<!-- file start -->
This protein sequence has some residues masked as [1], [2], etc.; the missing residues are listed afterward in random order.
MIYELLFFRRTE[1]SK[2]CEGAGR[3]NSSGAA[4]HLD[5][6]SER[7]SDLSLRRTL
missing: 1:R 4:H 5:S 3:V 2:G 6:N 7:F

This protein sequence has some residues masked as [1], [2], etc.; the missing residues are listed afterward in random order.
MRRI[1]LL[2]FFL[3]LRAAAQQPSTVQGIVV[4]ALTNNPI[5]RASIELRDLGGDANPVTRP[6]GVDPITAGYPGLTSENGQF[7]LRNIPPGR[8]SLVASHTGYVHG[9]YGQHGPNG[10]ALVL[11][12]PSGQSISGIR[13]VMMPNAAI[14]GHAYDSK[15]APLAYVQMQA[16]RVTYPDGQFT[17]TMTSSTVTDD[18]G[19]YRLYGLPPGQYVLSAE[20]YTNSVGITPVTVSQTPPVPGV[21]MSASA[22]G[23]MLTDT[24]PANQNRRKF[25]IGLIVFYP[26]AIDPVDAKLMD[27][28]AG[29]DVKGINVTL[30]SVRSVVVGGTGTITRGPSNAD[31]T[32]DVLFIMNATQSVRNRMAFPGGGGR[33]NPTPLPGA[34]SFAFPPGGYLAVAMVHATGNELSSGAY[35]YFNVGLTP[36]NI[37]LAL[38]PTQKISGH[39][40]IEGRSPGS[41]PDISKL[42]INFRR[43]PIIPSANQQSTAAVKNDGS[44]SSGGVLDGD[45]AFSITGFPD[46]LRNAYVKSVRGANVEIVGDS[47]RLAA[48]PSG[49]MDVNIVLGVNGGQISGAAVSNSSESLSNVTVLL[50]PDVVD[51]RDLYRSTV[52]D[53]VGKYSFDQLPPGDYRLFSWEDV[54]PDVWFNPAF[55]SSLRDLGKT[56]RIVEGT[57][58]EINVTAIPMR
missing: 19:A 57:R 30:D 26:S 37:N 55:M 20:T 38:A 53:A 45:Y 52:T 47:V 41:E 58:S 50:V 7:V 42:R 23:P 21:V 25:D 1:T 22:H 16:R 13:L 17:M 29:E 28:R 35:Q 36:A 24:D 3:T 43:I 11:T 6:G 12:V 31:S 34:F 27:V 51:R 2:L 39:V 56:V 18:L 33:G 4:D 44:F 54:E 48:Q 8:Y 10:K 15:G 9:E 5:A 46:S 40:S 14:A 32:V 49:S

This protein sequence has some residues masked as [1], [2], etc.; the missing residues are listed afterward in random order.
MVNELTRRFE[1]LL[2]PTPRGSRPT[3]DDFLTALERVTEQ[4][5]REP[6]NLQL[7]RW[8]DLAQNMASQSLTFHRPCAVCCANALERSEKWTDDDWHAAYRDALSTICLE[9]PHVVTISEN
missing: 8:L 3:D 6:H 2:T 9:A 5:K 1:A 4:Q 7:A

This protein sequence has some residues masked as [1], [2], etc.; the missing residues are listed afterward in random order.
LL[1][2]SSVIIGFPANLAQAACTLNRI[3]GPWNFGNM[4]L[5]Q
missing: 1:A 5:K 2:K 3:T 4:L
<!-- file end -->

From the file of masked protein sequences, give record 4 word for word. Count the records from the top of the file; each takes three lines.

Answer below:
This protein sequence has some residues masked as [1], [2], etc.; the missing residues are listed afterward in random order.
LL[1][2]SSVIIGFPANLAQAACTLNRI[3]GPWNFGNM[4]L[5]Q
missing: 1:A 5:K 2:K 3:T 4:L